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Paying It Forward –Charitable Giving & Senior Housing

As investors get further along into retirement, it is common to reflect on what impact they have made on those around them, their community and the world at large.  We focus less on what we have accumulated for ourselves, and more on how assets and resources can be deployed for the benefit of others.  While leaving a legacy to family is often a priority for retirees, remembering individuals and organizations who have provided care for us or a loved one is also a consideration.

Non-profit Communities and Endowments Funds

According to specialty investment bank Ziegler, 78% of the continuing care retirement communities in the US are established as non-profit organizations1.  These are mission-driven communities, many of which have grown out of faith-based roots.  While most of them are private-pay communities, they typically will have endowments or “benevolent” funds similar to any other charity.  These funds can be used to support senior residents who may deplete their own financial resources.  This is often the backstop that allows communities to fulfill the “care for life” promise they promote.

Residents at communities may be motivated to provide financial resources to these endowments as a way to support their neighbors, and future generations of residents.  As Wealth Advisors, we help clients to determine their capacity to be charitable after first making sure a client is financially independent.  Planned giving, or identifying how assets are gifting during life and after one’s death, may be an important goal of one’s individual or family financial plan.  Children who serve as executors of an estate of a deceased resident may want to leave a gift in memory of a resident who received care during their retirement.

Other Legacy Giving Opportunities

While it is important to support and maintain a healthy benevolent fund to provide for community residents, there are other ways seniors can provide support to their communities and caregivers.  Two challenges that communities face include maintaining and improving facilities, and also providing career opportunities for caregivers.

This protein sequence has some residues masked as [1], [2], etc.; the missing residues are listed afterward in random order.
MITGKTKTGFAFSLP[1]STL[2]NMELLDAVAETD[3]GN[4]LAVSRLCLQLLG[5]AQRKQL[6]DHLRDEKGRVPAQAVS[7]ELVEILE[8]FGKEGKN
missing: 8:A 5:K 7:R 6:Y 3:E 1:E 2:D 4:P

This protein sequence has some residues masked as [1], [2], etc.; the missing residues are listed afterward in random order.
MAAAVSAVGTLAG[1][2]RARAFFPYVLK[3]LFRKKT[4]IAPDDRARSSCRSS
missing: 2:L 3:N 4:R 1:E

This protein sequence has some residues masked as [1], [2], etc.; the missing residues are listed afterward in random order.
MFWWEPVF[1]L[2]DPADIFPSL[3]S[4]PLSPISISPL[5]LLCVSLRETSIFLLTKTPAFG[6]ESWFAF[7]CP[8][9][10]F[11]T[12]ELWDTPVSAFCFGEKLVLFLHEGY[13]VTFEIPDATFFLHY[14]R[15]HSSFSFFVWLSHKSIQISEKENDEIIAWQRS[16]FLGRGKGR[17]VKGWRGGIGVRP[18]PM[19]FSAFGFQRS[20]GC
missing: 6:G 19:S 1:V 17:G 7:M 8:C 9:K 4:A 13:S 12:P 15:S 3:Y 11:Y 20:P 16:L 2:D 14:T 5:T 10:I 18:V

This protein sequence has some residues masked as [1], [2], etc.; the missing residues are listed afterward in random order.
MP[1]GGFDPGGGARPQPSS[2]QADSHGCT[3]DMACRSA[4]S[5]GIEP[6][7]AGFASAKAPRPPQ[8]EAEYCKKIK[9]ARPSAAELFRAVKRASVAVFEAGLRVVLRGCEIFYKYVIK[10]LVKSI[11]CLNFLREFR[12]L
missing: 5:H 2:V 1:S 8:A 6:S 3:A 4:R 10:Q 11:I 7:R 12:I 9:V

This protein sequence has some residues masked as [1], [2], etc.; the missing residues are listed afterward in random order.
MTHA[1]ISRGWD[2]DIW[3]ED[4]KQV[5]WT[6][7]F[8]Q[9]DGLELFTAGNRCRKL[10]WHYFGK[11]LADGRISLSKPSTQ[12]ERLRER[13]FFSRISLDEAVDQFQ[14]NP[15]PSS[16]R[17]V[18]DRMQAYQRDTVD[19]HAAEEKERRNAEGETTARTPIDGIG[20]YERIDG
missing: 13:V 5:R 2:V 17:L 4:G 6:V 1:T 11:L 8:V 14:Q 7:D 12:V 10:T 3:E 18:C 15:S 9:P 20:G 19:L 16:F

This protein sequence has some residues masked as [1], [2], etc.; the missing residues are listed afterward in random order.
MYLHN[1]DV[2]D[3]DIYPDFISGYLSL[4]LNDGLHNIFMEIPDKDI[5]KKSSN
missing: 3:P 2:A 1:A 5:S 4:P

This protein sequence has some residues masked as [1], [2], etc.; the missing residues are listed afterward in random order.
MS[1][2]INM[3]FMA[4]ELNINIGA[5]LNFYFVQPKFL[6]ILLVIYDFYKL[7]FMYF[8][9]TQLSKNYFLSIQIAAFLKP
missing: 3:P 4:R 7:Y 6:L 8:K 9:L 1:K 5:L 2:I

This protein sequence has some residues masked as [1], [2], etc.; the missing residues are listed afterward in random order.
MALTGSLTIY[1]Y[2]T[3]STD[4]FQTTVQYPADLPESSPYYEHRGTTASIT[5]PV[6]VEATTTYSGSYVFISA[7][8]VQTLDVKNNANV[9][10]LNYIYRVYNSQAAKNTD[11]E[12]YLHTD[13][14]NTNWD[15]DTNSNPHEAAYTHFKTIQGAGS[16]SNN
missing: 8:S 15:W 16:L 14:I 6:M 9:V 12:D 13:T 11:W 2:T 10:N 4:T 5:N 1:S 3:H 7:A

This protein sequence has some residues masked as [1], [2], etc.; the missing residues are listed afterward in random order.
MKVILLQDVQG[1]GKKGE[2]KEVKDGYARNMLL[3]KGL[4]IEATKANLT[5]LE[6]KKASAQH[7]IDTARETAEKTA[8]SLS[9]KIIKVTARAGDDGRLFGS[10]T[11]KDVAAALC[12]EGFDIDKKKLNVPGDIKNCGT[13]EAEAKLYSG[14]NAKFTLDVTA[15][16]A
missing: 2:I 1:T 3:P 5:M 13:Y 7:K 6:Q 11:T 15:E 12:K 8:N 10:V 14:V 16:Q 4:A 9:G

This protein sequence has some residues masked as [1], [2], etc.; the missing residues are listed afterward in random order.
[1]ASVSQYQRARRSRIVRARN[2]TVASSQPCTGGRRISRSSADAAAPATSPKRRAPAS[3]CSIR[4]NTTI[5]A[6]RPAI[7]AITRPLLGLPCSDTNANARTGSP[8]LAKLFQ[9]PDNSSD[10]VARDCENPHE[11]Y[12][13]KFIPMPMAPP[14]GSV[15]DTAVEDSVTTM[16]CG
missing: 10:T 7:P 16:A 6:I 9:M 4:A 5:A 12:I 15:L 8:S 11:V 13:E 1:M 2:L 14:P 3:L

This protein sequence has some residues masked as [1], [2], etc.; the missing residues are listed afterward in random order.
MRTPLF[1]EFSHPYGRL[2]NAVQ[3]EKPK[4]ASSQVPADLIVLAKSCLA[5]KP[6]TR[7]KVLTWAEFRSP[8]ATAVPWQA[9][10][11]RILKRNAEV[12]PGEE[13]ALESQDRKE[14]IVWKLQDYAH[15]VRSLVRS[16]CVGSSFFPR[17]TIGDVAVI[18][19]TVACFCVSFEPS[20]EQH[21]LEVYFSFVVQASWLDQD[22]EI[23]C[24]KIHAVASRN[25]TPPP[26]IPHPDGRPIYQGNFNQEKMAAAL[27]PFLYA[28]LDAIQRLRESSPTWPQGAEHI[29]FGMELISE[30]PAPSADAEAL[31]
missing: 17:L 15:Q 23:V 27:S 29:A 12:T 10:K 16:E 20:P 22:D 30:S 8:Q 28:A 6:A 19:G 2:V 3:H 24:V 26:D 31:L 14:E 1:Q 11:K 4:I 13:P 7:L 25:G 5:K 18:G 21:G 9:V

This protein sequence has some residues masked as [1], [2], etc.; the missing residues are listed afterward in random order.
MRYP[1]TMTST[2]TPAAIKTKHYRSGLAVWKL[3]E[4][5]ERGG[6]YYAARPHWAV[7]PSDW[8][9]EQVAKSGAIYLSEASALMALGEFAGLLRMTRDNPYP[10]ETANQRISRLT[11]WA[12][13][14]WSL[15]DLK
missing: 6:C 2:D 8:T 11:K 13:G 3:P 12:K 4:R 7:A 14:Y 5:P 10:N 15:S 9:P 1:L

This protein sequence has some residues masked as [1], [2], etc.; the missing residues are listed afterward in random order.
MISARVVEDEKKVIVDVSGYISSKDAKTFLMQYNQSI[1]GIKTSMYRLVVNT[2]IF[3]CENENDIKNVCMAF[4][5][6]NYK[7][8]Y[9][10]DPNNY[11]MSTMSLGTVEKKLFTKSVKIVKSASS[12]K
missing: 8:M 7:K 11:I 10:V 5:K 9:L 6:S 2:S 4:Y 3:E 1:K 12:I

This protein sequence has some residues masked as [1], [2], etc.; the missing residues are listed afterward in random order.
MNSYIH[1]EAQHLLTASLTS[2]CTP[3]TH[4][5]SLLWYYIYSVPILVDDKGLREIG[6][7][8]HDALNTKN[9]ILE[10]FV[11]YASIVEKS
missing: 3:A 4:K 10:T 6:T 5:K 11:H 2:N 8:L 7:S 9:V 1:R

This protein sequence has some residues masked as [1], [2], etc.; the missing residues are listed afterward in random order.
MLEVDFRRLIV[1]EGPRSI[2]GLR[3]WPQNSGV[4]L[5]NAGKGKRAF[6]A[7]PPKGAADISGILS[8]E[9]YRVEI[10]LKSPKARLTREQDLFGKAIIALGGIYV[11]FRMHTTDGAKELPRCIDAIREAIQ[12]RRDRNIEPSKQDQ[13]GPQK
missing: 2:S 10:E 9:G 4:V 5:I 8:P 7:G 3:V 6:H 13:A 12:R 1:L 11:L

It is important to provide upgraded facilities within communities to attract the next generation of retirees.  This helps to maintain high occupancy and financial health for current residents.  For those looking for a visible and tangible gift to last for decades, naming rights has become a popular way to support the construction and development of new facilities, such as fitness centers, theaters or dining facilities.

Caregivers are drivers of communities, and labor shortages in senior housing have made it difficult to adequately reward and retain good caregivers.  Many communities set up holiday gift funds for their staff to which residents can contribute, but there are ways to make a more lasting and meaningful impact on caregivers.  Some communities maintain scholarship funds for their staff. This may help defray the cost to pursue educations in the fields of healthcare, nursing and social work.

Supporting senior care communities is very similar to the way philanthropic retirees might consider supporting an alma mater.  If first starts with realization of value derived from the experience (whether that be education or caregiving.)  From there, the idea of donating towards an endowment, naming a building or providing a scholarship is the next step.